Carbon-14 has been the preferred isotope for ADME studies, primarily because the position and stability of the label could be better assured. However, the need to synthesize radiolabeled compounds in a much more rapid time frame than is routinely possible with carbon-14 has led to a shift in emphasis to tritium labeling. This change has coincided with the development of 3H NMR spectroscopy, which has provided a rapid and reliable method of assessing labeling specificity. Evaluation of the plasma concentration-time profiles of the parent compound and total radioactivity after dosing with 3H-labeled compounds as well as analysis of plasma, urine and bile samples before and after lyophilization are now routine procedures for lead compounds in drug discovery. In early and late stage drug discovery programs, tritiated compounds are often used to determine the metabolism and disposition characteristics of the compound, in addition to establishing early directions for synthetic chemist.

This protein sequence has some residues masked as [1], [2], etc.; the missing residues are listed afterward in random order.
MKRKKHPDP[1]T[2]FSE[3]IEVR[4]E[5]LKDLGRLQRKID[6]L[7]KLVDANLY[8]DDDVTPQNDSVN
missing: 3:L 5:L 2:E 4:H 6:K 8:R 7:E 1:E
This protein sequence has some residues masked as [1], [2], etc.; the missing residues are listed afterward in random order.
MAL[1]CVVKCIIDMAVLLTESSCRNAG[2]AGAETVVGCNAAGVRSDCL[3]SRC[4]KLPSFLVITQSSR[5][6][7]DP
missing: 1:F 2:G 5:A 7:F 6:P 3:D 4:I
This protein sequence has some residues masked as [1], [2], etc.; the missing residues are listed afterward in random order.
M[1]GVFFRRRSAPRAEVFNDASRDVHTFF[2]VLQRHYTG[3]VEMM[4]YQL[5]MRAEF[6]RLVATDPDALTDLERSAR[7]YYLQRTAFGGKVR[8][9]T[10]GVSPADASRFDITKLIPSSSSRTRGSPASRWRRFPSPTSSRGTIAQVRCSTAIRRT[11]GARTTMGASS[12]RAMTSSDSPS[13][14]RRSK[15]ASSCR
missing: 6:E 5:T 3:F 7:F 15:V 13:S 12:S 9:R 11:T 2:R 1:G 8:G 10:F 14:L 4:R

The importance of radiochemical analysis of biological fluids before and after lyophilization from animals dosed with [3H]-labeled compounds in drug discovery
Kim, H., Prelusky, D., Wang, L., Hesk, D., Palamanda, J., & Nomeir, A. A. (2004). The importance of radiochemical analysis of biological fluids before and after lyophilization from animals dosed with [3H]-labeled compounds in drug discovery. American Pharmaceutical Review, 7(1), 44-48. http://www.researchgate.net/publication/289959580_The_importance_of_radiochemical_analysis_of_biological_fluids_before_and_after_lyophilization_from_animals_dosed_with_3H-labeled_compounds_in_drug_discovery